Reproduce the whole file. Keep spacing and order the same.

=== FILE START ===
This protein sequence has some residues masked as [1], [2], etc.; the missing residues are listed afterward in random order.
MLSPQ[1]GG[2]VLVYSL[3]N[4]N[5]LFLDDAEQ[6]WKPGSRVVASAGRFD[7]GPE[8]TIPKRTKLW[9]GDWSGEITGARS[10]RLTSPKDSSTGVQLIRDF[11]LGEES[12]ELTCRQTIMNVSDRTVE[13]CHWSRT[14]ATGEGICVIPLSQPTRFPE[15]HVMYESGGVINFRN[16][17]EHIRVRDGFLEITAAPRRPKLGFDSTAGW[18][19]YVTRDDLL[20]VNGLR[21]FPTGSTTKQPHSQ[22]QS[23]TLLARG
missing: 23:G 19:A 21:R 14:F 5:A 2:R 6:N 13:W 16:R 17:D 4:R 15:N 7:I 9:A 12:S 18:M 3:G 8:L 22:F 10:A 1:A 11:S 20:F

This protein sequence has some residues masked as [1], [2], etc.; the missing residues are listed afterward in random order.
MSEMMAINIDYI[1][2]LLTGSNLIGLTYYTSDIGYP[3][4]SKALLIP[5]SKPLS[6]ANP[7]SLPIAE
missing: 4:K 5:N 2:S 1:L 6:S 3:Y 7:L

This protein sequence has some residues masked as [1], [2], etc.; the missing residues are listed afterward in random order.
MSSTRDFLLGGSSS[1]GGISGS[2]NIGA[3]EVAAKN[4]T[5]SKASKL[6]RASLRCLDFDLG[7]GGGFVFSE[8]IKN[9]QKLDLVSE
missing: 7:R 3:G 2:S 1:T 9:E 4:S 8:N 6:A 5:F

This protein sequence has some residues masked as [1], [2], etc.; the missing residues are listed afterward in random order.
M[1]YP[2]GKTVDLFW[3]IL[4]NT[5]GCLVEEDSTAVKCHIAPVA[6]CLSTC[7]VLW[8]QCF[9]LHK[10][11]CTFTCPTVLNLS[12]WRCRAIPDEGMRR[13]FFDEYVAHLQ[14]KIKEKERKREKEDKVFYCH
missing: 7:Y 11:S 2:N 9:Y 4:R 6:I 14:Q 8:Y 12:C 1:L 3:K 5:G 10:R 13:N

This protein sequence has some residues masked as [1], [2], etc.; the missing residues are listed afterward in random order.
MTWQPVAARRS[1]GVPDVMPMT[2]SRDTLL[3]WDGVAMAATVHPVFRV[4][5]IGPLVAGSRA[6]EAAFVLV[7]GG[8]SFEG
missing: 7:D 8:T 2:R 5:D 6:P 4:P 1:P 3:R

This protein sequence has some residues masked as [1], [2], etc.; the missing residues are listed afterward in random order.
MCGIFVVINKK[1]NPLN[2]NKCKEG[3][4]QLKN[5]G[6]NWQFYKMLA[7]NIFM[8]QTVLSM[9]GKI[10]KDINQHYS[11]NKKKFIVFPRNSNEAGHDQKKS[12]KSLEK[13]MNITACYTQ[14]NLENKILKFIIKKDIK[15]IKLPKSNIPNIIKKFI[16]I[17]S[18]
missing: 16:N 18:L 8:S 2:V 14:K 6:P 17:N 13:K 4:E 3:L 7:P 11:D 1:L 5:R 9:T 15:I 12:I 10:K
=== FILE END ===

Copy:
This protein sequence has some residues masked as [1], [2], etc.; the missing residues are listed afterward in random order.
MLSPQ[1]GG[2]VLVYSL[3]N[4]N[5]LFLDDAEQ[6]WKPGSRVVASAGRFD[7]GPE[8]TIPKRTKLW[9]GDWSGEITGARS[10]RLTSPKDSSTGVQLIRDF[11]LGEES[12]ELTCRQTIMNVSDRTVE[13]CHWSRT[14]ATGEGICVIPLSQPTRFPE[15]HVMYESGGVINFRN[16][17]EHIRVRDGFLEITAAPRRPKLGFDSTAGW[18][19]YVTRDDLL[20]VNGLR[21]FPTGSTTKQPHSQ[22]QS[23]TLLARG
missing: 23:G 19:A 21:R 14:F 5:A 2:R 6:N 13:W 16:R 17:D 4:R 15:N 7:I 9:A 12:S 18:M 3:G 8:L 22:F 10:A 1:A 11:S 20:F

This protein sequence has some residues masked as [1], [2], etc.; the missing residues are listed afterward in random order.
MSEMMAINIDYI[1][2]LLTGSNLIGLTYYTSDIGYP[3][4]SKALLIP[5]SKPLS[6]ANP[7]SLPIAE
missing: 4:K 5:N 2:S 1:L 6:S 3:Y 7:L

This protein sequence has some residues masked as [1], [2], etc.; the missing residues are listed afterward in random order.
MSSTRDFLLGGSSS[1]GGISGS[2]NIGA[3]EVAAKN[4]T[5]SKASKL[6]RASLRCLDFDLG[7]GGGFVFSE[8]IKN[9]QKLDLVSE
missing: 7:R 3:G 2:S 1:T 9:E 4:S 8:N 6:A 5:F

This protein sequence has some residues masked as [1], [2], etc.; the missing residues are listed afterward in random order.
M[1]YP[2]GKTVDLFW[3]IL[4]NT[5]GCLVEEDSTAVKCHIAPVA[6]CLSTC[7]VLW[8]QCF[9]LHK[10][11]CTFTCPTVLNLS[12]WRCRAIPDEGMRR[13]FFDEYVAHLQ[14]KIKEKERKREKEDKVFYCH
missing: 7:Y 11:S 2:N 9:Y 4:R 6:I 14:Q 8:Y 12:C 1:L 3:K 5:G 10:R 13:N

This protein sequence has some residues masked as [1], [2], etc.; the missing residues are listed afterward in random order.
MTWQPVAARRS[1]GVPDVMPMT[2]SRDTLL[3]WDGVAMAATVHPVFRV[4][5]IGPLVAGSRA[6]EAAFVLV[7]GG[8]SFEG
missing: 7:D 8:T 2:R 5:D 6:P 4:P 1:P 3:R

This protein sequence has some residues masked as [1], [2], etc.; the missing residues are listed afterward in random order.
MCGIFVVINKK[1]NPLN[2]NKCKEG[3][4]QLKN[5]G[6]NWQFYKMLA[7]NIFM[8]QTVLSM[9]GKI[10]KDINQHYS[11]NKKKFIVFPRNSNEAGHDQKKS[12]KSLEK[13]MNITACYTQ[14]NLENKILKFIIKKDIK[15]IKLPKSNIPNIIKKFI[16]I[17]S[18]
missing: 16:N 18:L 8:S 2:V 14:K 6:P 17:N 13:K 4:E 3:L 7:P 11:D 1:L 5:R 9:T 15:I 12:I 10:K